It was only eight years ago that a democratically elected Islamic party was booted from office by the military. And reforms to check gross human-rights abuses were implemented just recently to help boost Turkey's efforts to join the European Union.
In 2002, the Justice and Development Party (AKP) was elected. It's led by Prime Minister Recep Tayyip Erdogan, who was once jailed for reciting a religious poem at a political rally. Its leadership is moderate and outwardly secular, but its grass-roots membership is more strident and religious. That places Erdogan and the AKP on a tightrope. They're under pressure from supporters to enact more religious-based legislation, but if they go too far down that road, they risk antagonizing the military.
A potential flashpoint: headscarves for women, traditional Muslim garb. They've long been banned from public life, including government offices and universities. Secularists say they are a political, not religious, symbol. There are worries that if the restrictions are lifted, it would place pressure on all women to adopt the headscarf. Islamists say it's a matter of personal freedom. Erdogan has so far sidestepped the issue.
Robins believes the military wants to leave politics to civilians. Turkey's desire to join the EU is a powerful incentive, he says, to keep the democratic process on track. But, he adds, it's still not certain that the EU has the means to anchor Turkey's secularism in place of the military.
Turkish elites are uncomfortable with their country's status as an example of Islamic democracy and with the pressures that designation brings. Notes Sayari: "They say, 'You don't call France or Norway Christian democracies. It's an unnecessary adjective. We are a democracy.' "
Nearly 240 million people, 88 percent of whom are Muslim, live in the archipelago of 17,000 islands that is Indonesia. The country is home to more Muslims than any other nation in the world. Though Indonesia is considered a viable democracy, the Pew survey found that only 41 percent of Indonesians believe in democracy. And virulent anti-Americanism is widespread. So there is no shortage of Indonesians who want to create an Islamic state. Most, so far, want a peaceful transition, but the appeal of radicalism is growing.
The religious Justice and Prosperity Party is part of the ruling coalition. Its long-term goal is an Islamic state, peacefully created. "But that is not the platform they run on. They run on a clean-government platform," explains Schulze, who is based at the London School of Economics.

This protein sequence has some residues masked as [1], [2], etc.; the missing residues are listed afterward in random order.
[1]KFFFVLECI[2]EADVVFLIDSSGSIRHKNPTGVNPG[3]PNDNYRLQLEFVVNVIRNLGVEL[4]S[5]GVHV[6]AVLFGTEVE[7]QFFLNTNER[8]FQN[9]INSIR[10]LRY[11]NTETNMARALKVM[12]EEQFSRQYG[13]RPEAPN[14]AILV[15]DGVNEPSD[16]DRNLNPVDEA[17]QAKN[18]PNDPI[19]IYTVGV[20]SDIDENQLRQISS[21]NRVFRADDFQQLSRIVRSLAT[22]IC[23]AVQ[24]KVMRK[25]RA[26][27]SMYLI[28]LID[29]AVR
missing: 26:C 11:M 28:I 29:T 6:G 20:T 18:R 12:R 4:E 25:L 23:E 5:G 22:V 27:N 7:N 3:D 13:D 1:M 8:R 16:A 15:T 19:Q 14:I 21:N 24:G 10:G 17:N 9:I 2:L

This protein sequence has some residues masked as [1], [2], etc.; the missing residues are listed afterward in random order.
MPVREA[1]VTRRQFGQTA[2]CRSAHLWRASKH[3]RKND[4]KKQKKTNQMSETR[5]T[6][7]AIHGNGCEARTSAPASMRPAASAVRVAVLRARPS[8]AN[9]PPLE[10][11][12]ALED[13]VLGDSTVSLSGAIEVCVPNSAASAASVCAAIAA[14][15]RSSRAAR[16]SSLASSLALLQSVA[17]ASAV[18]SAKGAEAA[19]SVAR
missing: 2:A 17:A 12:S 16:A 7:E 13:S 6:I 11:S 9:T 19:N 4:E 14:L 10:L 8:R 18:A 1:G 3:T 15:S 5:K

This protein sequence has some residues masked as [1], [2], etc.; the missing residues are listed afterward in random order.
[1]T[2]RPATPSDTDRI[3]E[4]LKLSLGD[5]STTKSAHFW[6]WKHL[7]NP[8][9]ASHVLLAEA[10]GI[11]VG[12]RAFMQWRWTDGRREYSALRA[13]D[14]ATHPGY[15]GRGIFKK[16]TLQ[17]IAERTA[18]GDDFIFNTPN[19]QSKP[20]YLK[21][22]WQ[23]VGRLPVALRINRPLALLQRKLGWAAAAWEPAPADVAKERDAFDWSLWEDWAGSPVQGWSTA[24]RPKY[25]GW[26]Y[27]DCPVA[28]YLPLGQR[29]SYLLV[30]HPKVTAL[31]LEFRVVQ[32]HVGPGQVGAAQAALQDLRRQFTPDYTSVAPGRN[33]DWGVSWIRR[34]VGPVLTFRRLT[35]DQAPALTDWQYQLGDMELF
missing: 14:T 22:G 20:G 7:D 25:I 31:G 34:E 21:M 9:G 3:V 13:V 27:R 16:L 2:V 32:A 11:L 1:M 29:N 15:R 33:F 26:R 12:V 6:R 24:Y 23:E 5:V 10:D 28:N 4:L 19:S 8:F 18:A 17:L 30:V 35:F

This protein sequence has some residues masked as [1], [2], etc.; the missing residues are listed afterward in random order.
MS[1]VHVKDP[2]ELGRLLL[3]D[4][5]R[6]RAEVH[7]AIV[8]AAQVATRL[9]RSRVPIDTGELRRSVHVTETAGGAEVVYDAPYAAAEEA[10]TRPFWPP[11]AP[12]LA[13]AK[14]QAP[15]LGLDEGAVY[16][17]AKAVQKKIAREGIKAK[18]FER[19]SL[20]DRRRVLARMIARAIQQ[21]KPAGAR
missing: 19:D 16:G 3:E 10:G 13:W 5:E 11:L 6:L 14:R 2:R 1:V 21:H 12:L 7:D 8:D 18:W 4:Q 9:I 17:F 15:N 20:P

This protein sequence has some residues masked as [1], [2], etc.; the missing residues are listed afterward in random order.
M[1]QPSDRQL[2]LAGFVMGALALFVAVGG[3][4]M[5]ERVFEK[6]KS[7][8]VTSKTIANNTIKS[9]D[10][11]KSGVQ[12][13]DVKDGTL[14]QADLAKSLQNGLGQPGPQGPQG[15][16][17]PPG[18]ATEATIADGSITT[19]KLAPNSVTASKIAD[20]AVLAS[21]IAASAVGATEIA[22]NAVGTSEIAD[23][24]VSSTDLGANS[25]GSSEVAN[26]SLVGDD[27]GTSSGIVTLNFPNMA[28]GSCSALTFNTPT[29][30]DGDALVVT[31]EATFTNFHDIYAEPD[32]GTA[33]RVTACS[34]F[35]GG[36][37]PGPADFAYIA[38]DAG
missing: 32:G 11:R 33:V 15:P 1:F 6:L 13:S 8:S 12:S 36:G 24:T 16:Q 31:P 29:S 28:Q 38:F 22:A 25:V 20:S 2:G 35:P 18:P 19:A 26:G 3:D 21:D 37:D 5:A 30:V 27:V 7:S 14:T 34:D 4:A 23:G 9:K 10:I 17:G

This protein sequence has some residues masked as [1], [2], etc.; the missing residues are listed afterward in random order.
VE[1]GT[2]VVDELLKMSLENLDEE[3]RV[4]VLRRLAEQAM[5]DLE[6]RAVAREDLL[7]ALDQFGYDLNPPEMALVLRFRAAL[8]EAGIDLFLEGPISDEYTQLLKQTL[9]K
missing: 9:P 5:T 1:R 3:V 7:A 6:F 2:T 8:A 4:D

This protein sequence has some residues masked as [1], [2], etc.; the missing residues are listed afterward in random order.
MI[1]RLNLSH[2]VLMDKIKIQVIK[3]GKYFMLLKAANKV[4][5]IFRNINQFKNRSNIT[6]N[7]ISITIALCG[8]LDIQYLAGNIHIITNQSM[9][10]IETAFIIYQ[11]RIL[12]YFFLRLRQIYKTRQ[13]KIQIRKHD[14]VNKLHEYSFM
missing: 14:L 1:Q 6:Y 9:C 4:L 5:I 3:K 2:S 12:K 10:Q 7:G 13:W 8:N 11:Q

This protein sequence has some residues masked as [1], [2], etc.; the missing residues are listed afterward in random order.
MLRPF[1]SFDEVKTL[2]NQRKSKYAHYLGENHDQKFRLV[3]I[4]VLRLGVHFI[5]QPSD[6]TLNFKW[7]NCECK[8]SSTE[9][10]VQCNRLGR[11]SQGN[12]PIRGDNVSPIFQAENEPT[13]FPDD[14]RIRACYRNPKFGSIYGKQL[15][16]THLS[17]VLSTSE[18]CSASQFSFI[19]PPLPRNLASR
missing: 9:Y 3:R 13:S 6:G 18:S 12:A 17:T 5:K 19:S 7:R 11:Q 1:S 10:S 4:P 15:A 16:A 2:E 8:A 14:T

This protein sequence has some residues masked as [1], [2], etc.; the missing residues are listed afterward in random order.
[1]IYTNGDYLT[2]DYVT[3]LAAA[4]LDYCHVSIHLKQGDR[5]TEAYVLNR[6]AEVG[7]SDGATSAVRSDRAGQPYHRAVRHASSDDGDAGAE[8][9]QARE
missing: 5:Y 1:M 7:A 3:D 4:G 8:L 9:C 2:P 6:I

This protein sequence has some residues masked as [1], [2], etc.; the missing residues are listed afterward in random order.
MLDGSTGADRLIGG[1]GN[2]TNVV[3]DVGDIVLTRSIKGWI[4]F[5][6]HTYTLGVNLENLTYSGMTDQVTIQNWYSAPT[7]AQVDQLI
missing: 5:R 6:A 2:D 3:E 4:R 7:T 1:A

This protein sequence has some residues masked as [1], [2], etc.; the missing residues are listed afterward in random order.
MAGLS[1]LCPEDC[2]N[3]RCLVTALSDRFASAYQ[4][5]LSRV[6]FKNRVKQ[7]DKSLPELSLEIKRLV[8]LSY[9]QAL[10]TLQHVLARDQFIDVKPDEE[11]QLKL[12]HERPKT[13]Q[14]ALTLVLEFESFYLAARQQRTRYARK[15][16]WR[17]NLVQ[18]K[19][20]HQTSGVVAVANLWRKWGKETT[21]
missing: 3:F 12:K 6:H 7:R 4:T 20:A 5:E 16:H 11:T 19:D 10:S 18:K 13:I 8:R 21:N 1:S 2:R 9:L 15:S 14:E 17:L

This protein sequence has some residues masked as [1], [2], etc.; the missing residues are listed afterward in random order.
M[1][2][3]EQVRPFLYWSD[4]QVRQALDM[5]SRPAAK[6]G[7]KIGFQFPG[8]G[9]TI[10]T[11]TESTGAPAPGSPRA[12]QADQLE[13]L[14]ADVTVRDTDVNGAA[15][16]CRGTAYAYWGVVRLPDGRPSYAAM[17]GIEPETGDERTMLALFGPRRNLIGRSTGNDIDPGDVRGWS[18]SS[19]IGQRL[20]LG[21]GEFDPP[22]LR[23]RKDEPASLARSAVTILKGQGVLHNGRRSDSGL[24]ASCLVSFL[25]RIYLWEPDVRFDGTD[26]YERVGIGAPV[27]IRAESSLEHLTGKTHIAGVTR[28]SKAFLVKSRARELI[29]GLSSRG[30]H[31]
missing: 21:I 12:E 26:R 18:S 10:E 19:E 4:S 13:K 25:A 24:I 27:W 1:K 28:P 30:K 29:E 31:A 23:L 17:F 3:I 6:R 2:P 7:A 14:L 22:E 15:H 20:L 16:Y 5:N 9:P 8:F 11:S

At the other extreme is Jemaah Islamiyah, a terrorist group with al Qaeda links that envisions an Islamic state encompassing Indonesia, Malaysia, and the southern Philippines. JI was responsible for the October 2002 Bali bombing that killed more than 200. It exploits conflicts between Muslims and Christians in the Moluccas, mainly as a recruitment tool and to provide cover for training. Schulze calls JI "a definite threat" but not an overwhelming one. The government "is fairly stable." Indonesia also faces some violent separatist movements, the largest in Aceh, a Sumatran province that's home to 4.5 million devout Muslims.
Since 1998, Schulze says, there have been several rounds of generally "free and fair" elections, and police and military reforms have been enacted. "Indonesia is not a fully established democracy. But it is a success story. It is an example that democracy and Islam can coexist."
While Islamic terrorists have been subdued in Egypt, this country of 76 million people was long a hotbed of radicalism. President Anwar Sadat, who made peace with Israel, was assassinated by extremists in 1981. The paramilitary group the Muslim Brotherhood—which spawned such terrorist organizations as Hamas and Islamic Jihad—emerged from Egypt in 1928. It still exists but has moderated its tactics and renounced violence. Egypt's last major terrorist incident was the 1997 massacre of foreign tourists in Luxor. A resulting government crackdown and cease-fire have "eased the atmosphere very much," says Bahgat Korany, director of Middle East studies at the American University in Cairo.